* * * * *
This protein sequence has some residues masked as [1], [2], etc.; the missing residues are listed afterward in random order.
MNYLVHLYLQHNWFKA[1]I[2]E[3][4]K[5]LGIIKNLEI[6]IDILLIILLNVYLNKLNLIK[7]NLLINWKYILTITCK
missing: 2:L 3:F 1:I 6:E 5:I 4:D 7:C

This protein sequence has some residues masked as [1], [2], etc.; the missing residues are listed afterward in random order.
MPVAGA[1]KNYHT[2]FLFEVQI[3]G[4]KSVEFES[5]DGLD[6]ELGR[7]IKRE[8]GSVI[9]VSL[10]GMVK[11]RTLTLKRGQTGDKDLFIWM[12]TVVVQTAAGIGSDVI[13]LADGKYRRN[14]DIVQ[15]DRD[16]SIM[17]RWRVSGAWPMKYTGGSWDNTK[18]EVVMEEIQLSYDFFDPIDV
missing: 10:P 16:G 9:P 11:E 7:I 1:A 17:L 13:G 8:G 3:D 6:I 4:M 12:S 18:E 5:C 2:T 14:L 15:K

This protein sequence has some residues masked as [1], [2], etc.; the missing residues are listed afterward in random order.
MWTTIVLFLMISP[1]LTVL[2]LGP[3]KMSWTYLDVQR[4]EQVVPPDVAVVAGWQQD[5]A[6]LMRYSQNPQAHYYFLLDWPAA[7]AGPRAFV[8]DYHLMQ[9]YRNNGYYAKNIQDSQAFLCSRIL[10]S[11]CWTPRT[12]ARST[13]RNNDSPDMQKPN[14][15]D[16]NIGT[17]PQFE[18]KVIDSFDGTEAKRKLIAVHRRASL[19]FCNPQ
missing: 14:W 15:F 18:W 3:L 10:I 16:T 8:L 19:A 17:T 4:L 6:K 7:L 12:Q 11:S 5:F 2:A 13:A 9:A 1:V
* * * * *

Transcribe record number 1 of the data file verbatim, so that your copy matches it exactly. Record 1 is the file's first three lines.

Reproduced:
This protein sequence has some residues masked as [1], [2], etc.; the missing residues are listed afterward in random order.
MNYLVHLYLQHNWFKA[1]I[2]E[3][4]K[5]LGIIKNLEI[6]IDILLIILLNVYLNKLNLIK[7]NLLINWKYILTITCK
missing: 2:L 3:F 1:I 6:E 5:I 4:D 7:C